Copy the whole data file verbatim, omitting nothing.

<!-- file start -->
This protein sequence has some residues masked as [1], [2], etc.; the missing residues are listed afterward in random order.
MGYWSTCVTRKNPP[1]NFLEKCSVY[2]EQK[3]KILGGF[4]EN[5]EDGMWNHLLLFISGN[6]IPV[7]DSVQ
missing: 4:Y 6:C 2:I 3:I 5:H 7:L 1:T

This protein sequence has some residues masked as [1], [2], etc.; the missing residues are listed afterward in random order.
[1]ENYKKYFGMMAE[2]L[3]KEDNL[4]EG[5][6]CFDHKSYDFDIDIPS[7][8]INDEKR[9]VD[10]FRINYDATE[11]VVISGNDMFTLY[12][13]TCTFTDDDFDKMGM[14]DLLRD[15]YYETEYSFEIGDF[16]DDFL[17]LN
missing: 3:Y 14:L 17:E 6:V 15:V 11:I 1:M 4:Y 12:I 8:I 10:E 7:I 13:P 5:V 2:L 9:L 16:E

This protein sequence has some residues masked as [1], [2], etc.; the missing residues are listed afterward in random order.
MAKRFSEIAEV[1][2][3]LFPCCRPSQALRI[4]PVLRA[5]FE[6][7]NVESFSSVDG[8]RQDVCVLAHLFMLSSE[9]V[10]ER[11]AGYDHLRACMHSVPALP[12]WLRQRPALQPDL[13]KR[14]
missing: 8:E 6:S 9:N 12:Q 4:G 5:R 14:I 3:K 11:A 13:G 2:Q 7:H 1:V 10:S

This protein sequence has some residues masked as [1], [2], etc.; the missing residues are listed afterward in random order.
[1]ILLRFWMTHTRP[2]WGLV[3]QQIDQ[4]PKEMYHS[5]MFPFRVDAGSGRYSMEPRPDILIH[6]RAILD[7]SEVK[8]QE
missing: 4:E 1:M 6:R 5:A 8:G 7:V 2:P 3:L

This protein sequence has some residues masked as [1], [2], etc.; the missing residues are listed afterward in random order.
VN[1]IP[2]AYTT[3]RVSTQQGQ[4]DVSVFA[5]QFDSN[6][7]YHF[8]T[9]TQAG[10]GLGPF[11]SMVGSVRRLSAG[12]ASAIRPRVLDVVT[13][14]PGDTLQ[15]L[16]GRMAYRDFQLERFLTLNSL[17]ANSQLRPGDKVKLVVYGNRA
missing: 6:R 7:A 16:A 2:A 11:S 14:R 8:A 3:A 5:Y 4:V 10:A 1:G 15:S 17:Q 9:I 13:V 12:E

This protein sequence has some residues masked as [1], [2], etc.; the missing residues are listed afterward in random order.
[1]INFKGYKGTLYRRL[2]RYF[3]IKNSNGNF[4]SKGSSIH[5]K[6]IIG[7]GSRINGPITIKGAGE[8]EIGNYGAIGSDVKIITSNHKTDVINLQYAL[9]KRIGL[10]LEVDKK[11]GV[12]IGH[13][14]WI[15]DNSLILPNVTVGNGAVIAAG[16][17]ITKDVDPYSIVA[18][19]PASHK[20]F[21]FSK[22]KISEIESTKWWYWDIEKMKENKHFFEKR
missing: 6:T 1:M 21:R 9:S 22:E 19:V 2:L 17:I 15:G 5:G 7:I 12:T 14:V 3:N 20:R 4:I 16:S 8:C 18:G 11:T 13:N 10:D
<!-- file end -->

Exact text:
This protein sequence has some residues masked as [1], [2], etc.; the missing residues are listed afterward in random order.
MGYWSTCVTRKNPP[1]NFLEKCSVY[2]EQK[3]KILGGF[4]EN[5]EDGMWNHLLLFISGN[6]IPV[7]DSVQ
missing: 4:Y 6:C 2:I 3:I 5:H 7:L 1:T

This protein sequence has some residues masked as [1], [2], etc.; the missing residues are listed afterward in random order.
[1]ENYKKYFGMMAE[2]L[3]KEDNL[4]EG[5][6]CFDHKSYDFDIDIPS[7][8]INDEKR[9]VD[10]FRINYDATE[11]VVISGNDMFTLY[12][13]TCTFTDDDFDKMGM[14]DLLRD[15]YYETEYSFEIGDF[16]DDFL[17]LN
missing: 3:Y 14:L 17:E 6:V 15:V 11:I 1:M 4:Y 12:I 8:I 10:E 7:I 13:P 5:V 2:L 9:L 16:E

This protein sequence has some residues masked as [1], [2], etc.; the missing residues are listed afterward in random order.
MAKRFSEIAEV[1][2][3]LFPCCRPSQALRI[4]PVLRA[5]FE[6][7]NVESFSSVDG[8]RQDVCVLAHLFMLSSE[9]V[10]ER[11]AGYDHLRACMHSVPALP[12]WLRQRPALQPDL[13]KR[14]
missing: 8:E 6:S 9:N 12:Q 4:G 5:R 14:I 3:K 11:A 13:G 2:Q 7:H 1:V 10:S

This protein sequence has some residues masked as [1], [2], etc.; the missing residues are listed afterward in random order.
[1]ILLRFWMTHTRP[2]WGLV[3]QQIDQ[4]PKEMYHS[5]MFPFRVDAGSGRYSMEPRPDILIH[6]RAILD[7]SEVK[8]QE
missing: 4:E 1:M 6:R 5:A 8:G 7:V 2:P 3:L

This protein sequence has some residues masked as [1], [2], etc.; the missing residues are listed afterward in random order.
VN[1]IP[2]AYTT[3]RVSTQQGQ[4]DVSVFA[5]QFDSN[6][7]YHF[8]T[9]TQAG[10]GLGPF[11]SMVGSVRRLSAG[12]ASAIRPRVLDVVT[13][14]PGDTLQ[15]L[16]GRMAYRDFQLERFLTLNSL[17]ANSQLRPGDKVKLVVYGNRA
missing: 6:R 7:A 16:A 2:A 11:S 14:R 8:A 3:A 5:Y 4:V 10:A 1:G 15:S 17:Q 9:I 13:V 12:E

This protein sequence has some residues masked as [1], [2], etc.; the missing residues are listed afterward in random order.
[1]INFKGYKGTLYRRL[2]RYF[3]IKNSNGNF[4]SKGSSIH[5]K[6]IIG[7]GSRINGPITIKGAGE[8]EIGNYGAIGSDVKIITSNHKTDVINLQYAL[9]KRIGL[10]LEVDKK[11]GV[12]IGH[13][14]WI[15]DNSLILPNVTVGNGAVIAAG[16][17]ITKDVDPYSIVA[18][19]PASHK[20]F[21]FSK[22]KISEIESTKWWYWDIEKMKENKHFFEKR
missing: 6:T 1:M 21:R 9:S 22:E 19:V 2:L 17:I 15:G 5:G 7:I 12:T 14:V 3:N 20:R 4:I 16:S 8:C 18:G 11:T 13:N 10:D